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Kathy Gruver: And I finally said it’s not, you know, can you show me what you’re talking about. And so we were on a hike. And so we started we had rocks.

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Kathy Gruver: And he showed me what he meant the kinesthetic visual of if this does that then this comes forward we’re playing with strategic almost like risk sort of game online.

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Kathy Gruver: And it took him doing rocks.

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Kathy Gruver: To show me how this was working before I would actually grasp or rock what he was saying. So make sure as a side note, make sure you’re really tapping into your type of learning, it’ll make it easier for you.

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Jason Mefford: Well, and because you were use the word. Show me. I’m guessing that you’re predominantly a visual learner.

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Kathy Gruver: Is what kind of static. Yep.

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Kathy Gruver: Talking it made too many words, I’m not getting the

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Kathy Gruver: Word out right so even

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Jason Mefford: So here we’ll throw it will throw in a little tip here for everybody at the beginning. Right. Cuz, cuz like Kathy said it’s important

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Jason Mefford: That you that you kind of realize we all learn through all three of those ways right and so you can remember vac VA K visual, auditory kinesthetic vac right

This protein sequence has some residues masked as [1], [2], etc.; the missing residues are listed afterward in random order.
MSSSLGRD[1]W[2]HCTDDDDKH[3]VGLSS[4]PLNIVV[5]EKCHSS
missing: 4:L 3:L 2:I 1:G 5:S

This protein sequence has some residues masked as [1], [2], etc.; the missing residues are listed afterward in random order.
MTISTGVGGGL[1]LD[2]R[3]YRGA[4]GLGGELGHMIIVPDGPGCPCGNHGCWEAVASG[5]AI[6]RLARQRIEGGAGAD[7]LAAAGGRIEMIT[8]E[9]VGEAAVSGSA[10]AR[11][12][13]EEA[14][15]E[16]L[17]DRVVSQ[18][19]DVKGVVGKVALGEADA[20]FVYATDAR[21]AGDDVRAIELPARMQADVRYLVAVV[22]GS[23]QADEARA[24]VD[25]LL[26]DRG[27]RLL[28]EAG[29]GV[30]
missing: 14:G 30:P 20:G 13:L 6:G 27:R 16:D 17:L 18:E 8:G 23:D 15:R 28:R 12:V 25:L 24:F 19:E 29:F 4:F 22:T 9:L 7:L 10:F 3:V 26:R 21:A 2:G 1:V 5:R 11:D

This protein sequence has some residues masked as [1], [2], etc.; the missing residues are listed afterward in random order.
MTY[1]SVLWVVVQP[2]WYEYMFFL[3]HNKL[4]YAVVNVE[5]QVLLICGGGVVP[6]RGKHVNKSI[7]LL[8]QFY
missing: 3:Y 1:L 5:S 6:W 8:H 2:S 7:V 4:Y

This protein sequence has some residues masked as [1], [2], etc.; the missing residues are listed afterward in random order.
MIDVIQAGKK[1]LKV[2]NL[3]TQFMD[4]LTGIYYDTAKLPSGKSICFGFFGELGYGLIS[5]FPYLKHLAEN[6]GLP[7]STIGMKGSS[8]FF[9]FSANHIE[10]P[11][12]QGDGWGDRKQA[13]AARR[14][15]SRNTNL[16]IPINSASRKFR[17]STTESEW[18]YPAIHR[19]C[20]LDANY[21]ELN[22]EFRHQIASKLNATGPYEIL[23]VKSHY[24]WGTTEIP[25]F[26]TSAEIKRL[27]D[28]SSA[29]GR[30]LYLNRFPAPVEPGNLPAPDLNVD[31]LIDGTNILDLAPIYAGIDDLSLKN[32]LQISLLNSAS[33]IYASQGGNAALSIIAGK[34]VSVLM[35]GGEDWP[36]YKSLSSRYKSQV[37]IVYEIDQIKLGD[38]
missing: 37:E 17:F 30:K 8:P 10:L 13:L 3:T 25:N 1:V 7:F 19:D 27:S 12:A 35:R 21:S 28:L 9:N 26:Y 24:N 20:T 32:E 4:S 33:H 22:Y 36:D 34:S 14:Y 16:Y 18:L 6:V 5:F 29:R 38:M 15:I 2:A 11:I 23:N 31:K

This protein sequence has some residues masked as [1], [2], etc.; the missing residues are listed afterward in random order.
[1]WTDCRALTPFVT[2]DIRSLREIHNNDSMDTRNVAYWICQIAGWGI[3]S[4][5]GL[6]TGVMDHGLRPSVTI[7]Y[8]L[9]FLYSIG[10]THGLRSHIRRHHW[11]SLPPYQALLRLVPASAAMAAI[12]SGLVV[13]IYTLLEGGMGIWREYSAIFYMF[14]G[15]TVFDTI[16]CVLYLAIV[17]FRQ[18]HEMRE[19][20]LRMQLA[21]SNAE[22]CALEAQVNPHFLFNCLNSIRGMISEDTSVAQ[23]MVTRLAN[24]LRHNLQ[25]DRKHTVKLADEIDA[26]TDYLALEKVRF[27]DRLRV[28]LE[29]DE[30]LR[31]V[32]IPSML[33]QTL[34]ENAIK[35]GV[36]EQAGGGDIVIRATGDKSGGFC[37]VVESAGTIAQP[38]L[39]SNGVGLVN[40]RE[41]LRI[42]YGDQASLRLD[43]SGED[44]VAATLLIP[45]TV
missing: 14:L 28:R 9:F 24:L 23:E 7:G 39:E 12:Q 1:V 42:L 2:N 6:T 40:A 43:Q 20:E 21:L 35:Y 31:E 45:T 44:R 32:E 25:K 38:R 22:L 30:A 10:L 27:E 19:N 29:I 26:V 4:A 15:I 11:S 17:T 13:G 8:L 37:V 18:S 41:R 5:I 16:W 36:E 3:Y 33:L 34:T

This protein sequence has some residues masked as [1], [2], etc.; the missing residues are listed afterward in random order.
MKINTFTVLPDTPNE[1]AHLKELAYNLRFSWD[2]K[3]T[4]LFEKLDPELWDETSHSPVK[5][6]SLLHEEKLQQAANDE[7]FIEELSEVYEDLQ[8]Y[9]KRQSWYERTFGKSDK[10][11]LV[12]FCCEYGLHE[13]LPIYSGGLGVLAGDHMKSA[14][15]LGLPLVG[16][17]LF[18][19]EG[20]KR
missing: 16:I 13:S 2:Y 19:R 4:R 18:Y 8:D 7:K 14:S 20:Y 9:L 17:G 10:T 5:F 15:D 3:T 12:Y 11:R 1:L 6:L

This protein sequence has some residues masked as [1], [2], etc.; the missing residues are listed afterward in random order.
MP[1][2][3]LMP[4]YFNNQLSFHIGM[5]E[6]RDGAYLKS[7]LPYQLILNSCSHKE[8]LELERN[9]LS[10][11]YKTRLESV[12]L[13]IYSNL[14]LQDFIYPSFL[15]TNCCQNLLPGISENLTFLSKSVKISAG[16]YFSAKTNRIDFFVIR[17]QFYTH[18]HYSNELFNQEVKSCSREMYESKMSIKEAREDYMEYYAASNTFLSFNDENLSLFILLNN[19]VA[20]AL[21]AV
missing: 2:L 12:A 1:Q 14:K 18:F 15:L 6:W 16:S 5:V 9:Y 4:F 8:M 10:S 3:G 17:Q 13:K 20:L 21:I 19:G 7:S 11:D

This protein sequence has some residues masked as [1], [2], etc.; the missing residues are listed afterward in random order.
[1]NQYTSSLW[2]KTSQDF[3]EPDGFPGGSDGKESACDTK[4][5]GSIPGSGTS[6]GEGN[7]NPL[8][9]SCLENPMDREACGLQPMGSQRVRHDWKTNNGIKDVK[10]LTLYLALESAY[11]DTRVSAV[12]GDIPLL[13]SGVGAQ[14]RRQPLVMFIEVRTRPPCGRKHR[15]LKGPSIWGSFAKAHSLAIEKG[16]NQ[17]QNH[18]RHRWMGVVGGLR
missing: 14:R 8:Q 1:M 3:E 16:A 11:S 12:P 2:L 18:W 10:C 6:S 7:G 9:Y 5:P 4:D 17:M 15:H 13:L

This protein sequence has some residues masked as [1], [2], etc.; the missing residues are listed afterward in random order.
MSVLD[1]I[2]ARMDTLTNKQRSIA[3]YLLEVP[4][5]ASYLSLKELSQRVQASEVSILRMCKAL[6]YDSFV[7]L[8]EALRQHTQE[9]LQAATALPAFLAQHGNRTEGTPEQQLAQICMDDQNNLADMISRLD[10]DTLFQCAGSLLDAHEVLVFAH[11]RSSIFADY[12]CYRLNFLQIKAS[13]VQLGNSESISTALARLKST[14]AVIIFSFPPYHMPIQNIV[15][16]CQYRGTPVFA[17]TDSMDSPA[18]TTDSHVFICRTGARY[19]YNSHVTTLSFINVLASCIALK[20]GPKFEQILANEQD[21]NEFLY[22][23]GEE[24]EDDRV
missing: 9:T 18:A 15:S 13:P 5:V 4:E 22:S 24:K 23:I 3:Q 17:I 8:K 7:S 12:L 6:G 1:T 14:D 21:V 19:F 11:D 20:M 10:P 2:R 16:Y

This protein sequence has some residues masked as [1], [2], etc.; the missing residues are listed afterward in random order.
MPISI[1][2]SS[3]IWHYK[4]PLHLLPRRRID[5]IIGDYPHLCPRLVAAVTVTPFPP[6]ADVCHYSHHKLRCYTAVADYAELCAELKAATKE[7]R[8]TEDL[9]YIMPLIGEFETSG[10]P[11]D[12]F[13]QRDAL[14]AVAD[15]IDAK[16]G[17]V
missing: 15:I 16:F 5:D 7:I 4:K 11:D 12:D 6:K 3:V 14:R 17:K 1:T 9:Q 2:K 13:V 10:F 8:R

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Jason Mefford: But, but there’s even, even though you may be learning through one of the means that’s not as not as predominant for you. So let’s take, let’s take that example of the audio book.

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Jason Mefford: As you’re listening to the audio book if you focus your attention on the book and try to actually visualize a little bit of what’s going on in the book, even just in your mind, even if your eyes aren’t closed, you’re not seeing like, you know, bright pictures of stuff happening.

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Kathy Gruver: Which is good because I tend to listen to him in the car so

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Jason Mefford: Yeah, don’t close your eyes in the car.

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Jason Mefford: Yeah, no. That’d be but but even some little visualization of the things that are going on.

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Jason Mefford: You know, like one example I use is with the word pop popery

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Jason Mefford: Right. And if you if you visualize a pot pouring as you hear the word potpourri. It helps you to remember it better.

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Kathy Gruver: In fact, it actually helps you

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Jason Mefford: Remember how to spell the word to because

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Jason Mefford: It’s pot.

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Kathy Gruver: That’s true.

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Or

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Jason Mefford: RI is how you spell it pot poor RI

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Jason Mefford: Anyway,

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Kathy Gruver: One so funny, because when you say pot popery I smell like I can smell what that potpourri would be smell like if it was boiling on the stove. So it’s so interesting the way we

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Jason Mefford: Let’s answer that’s why most of the people talk about back

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Jason Mefford: visual, auditory kinesthetic

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Kathy Gruver: Yeah.

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Jason Mefford: Which again three of the five senses when you bring in the other senses like smell.